“For the most part it succeeds where Joshua Judges Ruth disappoints, largely because the songs offer enough changeups to keep the listener engaged at all times.” AMG “At least half a dozen songs are slight one-liners which didn’t deserve revival, and they dilute the album’s impact. Nonetheless this is a welcome reward for all those who believe the funny Lyle Lovett is the best Lyle Lovett.” AZ

I Love Everybody is just eccentric enough to be best recommended to folks already familiar with Lovett’s work, but anyone attuned to his sensibility will find plenty to enjoy here – and a little to make you a shade uncomfortable.” AMG

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First posted 1/12/2010; last updated 5/18/2022.

Tuesday, September 13, 1994

Eric Clapton released From the Cradle, his first blues album

From the Cradle

Eric Clapton

Released: September 13, 1994

Peak: 11 US, 11 UK, 2 CN, 6 AU, 11 DF

Sales (in millions): 3.0 US, 0.1 UK, 6.5 world (includes US and UK)

Genre: blues


Song Title (Writers) [time] (date of single release, chart peaks) Click for codes to charts.

  1. Blues Before Sunrise (Carr) [2:58]
  2. Third Degree (Boyd/Dixon) [5:07]
  3. Reconsider Baby (Fulson) [3:20]
  4. Hoochie Coochie Man (Dixon) [3:16]
  5. Five Long Years (Boyd) [4:47]
  6. I’m Tore Down (Thompson) [3:02] (9/10/94, #5 AR)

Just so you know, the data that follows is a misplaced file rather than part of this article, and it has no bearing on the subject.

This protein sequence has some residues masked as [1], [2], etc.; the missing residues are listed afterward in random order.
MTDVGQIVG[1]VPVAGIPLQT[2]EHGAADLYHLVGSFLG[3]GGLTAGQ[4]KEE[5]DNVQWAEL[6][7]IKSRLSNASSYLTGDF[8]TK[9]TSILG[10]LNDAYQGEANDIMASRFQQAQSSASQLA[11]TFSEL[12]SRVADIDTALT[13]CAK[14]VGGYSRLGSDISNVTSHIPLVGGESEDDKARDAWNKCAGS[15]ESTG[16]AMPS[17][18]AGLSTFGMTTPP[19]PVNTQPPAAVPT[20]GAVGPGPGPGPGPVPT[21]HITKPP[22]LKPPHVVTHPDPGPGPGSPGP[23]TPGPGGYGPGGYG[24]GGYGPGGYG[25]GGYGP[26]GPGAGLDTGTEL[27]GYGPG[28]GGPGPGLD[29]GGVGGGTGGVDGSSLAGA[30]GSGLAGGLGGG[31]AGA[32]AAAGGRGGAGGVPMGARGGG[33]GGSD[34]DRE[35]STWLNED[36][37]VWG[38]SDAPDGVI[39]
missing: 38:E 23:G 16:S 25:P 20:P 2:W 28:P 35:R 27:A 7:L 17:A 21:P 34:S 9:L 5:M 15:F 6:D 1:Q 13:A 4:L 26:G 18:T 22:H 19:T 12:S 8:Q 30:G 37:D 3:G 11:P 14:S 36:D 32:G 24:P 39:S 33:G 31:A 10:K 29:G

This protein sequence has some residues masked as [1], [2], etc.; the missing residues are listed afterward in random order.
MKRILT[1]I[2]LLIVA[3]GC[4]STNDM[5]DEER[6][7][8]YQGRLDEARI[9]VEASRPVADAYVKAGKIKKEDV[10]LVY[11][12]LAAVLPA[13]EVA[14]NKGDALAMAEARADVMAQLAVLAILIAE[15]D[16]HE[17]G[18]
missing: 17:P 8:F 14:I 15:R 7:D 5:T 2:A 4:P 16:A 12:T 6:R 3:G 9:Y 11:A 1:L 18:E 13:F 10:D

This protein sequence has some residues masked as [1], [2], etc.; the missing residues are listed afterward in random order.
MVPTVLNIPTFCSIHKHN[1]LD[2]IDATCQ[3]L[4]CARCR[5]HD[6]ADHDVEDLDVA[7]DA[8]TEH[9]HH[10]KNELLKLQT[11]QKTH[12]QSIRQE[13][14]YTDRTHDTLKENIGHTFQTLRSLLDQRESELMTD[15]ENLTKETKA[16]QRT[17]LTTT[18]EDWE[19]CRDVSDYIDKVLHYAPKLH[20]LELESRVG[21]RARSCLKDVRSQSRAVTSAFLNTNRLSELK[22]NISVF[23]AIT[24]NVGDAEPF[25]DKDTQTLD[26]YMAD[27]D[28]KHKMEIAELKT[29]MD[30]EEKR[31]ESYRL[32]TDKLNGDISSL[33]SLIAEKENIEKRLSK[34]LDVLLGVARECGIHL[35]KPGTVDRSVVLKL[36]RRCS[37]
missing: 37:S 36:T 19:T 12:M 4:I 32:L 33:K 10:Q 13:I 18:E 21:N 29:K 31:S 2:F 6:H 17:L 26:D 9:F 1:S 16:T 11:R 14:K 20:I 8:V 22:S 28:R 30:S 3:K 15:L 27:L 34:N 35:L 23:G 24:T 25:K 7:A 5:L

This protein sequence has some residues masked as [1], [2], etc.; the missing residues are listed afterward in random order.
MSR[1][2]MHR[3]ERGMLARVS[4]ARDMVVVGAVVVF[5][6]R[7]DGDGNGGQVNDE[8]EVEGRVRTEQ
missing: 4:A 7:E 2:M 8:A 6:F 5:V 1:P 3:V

7. How Long Blues (Carr) [3:09]
  8. Goin’ Away Baby (Lane) [4:00]
  9. Blues Leave Me Alone (Lane) [3:36]
  10. Sinner’s Prayer (Fulson/Glenn) [3:20]
  11. Motherless Child (traditional) [2:57] (10/22/94, #23 AR)
  12. It Hurts Me Too (James) [3:17]
  13. Someday After a While (King/Thompson) [4:27]
  14. Standin’ Round Crying (Waters) [3:39]
  15. Driftin’ (Brown/Moore/Williams) [3:10]
  16. Groaning the Blues (Dixon) [6:05]


3.896 out of 5.00 (average of 26 ratings)


“One of Clapton’s finest moments” – Stephen Thomas Erlewine, All Music Guide


(Click on award to learn more).

About the Album:

Eric Clapton’s 1992 Unplugged gave him the most successful album of his career. It won the Grammy for Album of the Year and has sold more than 20 million copies. Instead of stressing him, however, Clapton felt free to do whatever he wanted. He opted to record an all-blues cover album, the first in his career, despite long being associated with the genre.

Reviews were mixed. All Music Guide’s Stephen Thomas Erlewine said “If it wasn't for Clapton's labored vocals, everything would be perfect.” STE “When he sings, Clapton loses that sense of originality, choosing to mimic the vocals of the original recordings. At times, his overemotive singing is painful; he doesn’t have the strength to pull off Howlin’ Wolf’s growl or the confidence to replicate Muddy Waters’ assured phrasing.” STE

Entertainment Weekly’s Tom Sinclair considered the recordings “flawless” but boring, WK but Erlewine said “the album manages to re-create the ambience of postwar electric blues, right down to the bottomless thump of the rhythm section.” STE He asserted it was easy to overlook Clapton’s “vocal shortcomings,” STE saying “as long as he plays his guitar, he can't fail – his solos are white-hot and evocative, original and captivating.” STE

Clapton once again received a Grammy nomination for Album of the Year. While he didn’t win that, he did take home the Grammy for Best Traditional Blues Album. He subsequently recorded more blues albums, including Riding with the King with B.B. King, Me and Mr. Johnson (a collection of Robert Johnson covers), and The Road to Escondido with J.J. Cale.

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First posted 3/31/2008; last updated 3/19/2024.